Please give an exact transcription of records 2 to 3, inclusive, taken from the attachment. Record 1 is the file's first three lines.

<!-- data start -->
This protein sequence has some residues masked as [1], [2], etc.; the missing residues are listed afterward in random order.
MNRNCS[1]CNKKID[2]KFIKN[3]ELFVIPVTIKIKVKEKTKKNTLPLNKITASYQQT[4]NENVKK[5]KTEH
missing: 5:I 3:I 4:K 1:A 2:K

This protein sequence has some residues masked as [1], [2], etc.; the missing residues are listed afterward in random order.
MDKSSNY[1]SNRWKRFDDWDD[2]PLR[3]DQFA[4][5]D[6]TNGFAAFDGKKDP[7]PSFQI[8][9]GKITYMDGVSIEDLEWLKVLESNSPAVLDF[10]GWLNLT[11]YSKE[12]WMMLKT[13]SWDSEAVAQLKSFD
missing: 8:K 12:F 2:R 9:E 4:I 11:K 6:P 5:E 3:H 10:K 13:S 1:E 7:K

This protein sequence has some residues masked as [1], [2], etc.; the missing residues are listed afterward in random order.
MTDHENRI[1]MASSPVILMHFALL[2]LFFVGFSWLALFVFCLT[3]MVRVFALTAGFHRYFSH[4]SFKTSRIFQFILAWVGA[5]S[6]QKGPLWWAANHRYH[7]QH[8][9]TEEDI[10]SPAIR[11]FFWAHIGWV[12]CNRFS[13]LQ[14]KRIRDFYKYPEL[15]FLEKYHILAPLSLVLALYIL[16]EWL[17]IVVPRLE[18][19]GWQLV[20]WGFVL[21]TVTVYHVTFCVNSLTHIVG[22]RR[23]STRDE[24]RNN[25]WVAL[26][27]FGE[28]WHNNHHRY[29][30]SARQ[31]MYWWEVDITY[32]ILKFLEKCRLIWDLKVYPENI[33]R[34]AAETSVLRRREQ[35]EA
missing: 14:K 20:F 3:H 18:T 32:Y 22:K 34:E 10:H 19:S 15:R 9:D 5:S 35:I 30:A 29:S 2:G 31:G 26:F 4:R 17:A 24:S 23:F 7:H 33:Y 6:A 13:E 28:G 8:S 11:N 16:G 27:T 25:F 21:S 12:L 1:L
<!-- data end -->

This protein sequence has some residues masked as [1], [2], etc.; the missing residues are listed afterward in random order.
MDKSSNY[1]SNRWKRFDDWDD[2]PLR[3]DQFA[4][5]D[6]TNGFAAFDGKKDP[7]PSFQI[8][9]GKITYMDGVSIEDLEWLKVLESNSPAVLDF[10]GWLNLT[11]YSKE[12]WMMLKT[13]SWDSEAVAQLKSFD
missing: 8:K 12:F 2:R 9:E 4:I 11:K 6:P 5:E 3:H 10:K 13:S 1:E 7:K

This protein sequence has some residues masked as [1], [2], etc.; the missing residues are listed afterward in random order.
MTDHENRI[1]MASSPVILMHFALL[2]LFFVGFSWLALFVFCLT[3]MVRVFALTAGFHRYFSH[4]SFKTSRIFQFILAWVGA[5]S[6]QKGPLWWAANHRYH[7]QH[8][9]TEEDI[10]SPAIR[11]FFWAHIGWV[12]CNRFS[13]LQ[14]KRIRDFYKYPEL[15]FLEKYHILAPLSLVLALYIL[16]EWL[17]IVVPRLE[18][19]GWQLV[20]WGFVL[21]TVTVYHVTFCVNSLTHIVG[22]RR[23]STRDE[24]RNN[25]WVAL[26][27]FGE[28]WHNNHHRY[29][30]SARQ[31]MYWWEVDITY[32]ILKFLEKCRLIWDLKVYPENI[33]R[34]AAETSVLRRREQ[35]EA
missing: 14:K 20:F 3:H 18:T 32:Y 22:K 34:E 10:H 19:S 15:R 9:D 5:S 35:I 30:A 29:S 2:G 31:G 26:F 4:R 17:A 24:S 23:F 7:H 33:Y 6:A 13:E 28:G 8:S 11:N 16:G 27:T 25:F 21:S 12:L 1:L